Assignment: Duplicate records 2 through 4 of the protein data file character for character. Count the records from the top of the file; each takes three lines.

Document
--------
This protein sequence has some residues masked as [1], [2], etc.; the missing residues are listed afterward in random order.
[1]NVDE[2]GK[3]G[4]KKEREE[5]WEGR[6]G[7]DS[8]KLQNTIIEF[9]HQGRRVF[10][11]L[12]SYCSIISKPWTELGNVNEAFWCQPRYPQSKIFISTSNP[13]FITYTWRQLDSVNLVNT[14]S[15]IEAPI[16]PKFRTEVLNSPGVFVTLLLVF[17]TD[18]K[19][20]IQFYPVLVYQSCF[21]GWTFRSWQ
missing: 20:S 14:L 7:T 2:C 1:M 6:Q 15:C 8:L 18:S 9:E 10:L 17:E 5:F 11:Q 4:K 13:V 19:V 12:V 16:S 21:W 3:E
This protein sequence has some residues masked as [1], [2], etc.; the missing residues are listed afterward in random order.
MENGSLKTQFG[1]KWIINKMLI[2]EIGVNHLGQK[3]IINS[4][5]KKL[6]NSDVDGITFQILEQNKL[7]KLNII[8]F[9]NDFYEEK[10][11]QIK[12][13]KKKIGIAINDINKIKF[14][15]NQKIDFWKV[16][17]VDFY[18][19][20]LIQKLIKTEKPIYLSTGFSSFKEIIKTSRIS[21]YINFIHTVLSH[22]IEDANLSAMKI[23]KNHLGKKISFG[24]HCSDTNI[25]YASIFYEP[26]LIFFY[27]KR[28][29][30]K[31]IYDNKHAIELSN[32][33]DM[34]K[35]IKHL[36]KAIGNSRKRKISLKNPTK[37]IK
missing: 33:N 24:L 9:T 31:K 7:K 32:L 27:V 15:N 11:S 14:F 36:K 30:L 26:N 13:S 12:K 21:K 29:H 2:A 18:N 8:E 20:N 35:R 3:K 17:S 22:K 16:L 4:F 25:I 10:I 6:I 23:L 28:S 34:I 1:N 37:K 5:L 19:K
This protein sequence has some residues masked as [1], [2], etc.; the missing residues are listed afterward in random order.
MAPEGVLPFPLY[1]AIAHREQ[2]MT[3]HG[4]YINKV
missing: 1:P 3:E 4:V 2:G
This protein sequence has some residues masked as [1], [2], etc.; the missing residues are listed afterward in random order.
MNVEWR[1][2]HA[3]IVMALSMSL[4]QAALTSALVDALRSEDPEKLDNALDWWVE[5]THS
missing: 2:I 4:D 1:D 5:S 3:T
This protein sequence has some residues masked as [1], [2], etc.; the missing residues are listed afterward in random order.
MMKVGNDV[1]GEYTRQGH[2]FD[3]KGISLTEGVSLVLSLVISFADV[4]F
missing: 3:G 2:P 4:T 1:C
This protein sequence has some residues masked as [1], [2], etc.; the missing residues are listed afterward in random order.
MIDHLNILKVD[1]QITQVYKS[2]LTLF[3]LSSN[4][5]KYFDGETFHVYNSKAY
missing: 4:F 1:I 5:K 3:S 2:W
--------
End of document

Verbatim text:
This protein sequence has some residues masked as [1], [2], etc.; the missing residues are listed afterward in random order.
MENGSLKTQFG[1]KWIINKMLI[2]EIGVNHLGQK[3]IINS[4][5]KKL[6]NSDVDGITFQILEQNKL[7]KLNII[8]F[9]NDFYEEK[10][11]QIK[12][13]KKKIGIAINDINKIKF[14][15]NQKIDFWKV[16][17]VDFY[18][19][20]LIQKLIKTEKPIYLSTGFSSFKEIIKTSRIS[21]YINFIHTVLSH[22]IEDANLSAMKI[23]KNHLGKKISFG[24]HCSDTNI[25]YASIFYEP[26]LIFFY[27]KR[28][29][30]K[31]IYDNKHAIELSN[32][33]DM[34]K[35]IKHL[36]KAIGNSRKRKISLKNPTK[37]IK
missing: 33:N 24:L 9:T 31:K 7:K 32:L 27:V 15:N 11:S 14:F 36:K 30:L 26:N 13:S 12:K 21:K 29:H 2:A 18:N 8:E 20:N 35:R 3:K 17:S 22:K 16:L 4:F 25:I 10:I 6:I 23:L 28:S 34:I 1:N 37:K 5:L 19:K
This protein sequence has some residues masked as [1], [2], etc.; the missing residues are listed afterward in random order.
MAPEGVLPFPLY[1]AIAHREQ[2]MT[3]HG[4]YINKV
missing: 1:P 3:E 4:V 2:G
This protein sequence has some residues masked as [1], [2], etc.; the missing residues are listed afterward in random order.
MNVEWR[1][2]HA[3]IVMALSMSL[4]QAALTSALVDALRSEDPEKLDNALDWWVE[5]THS
missing: 2:I 4:D 1:D 5:S 3:T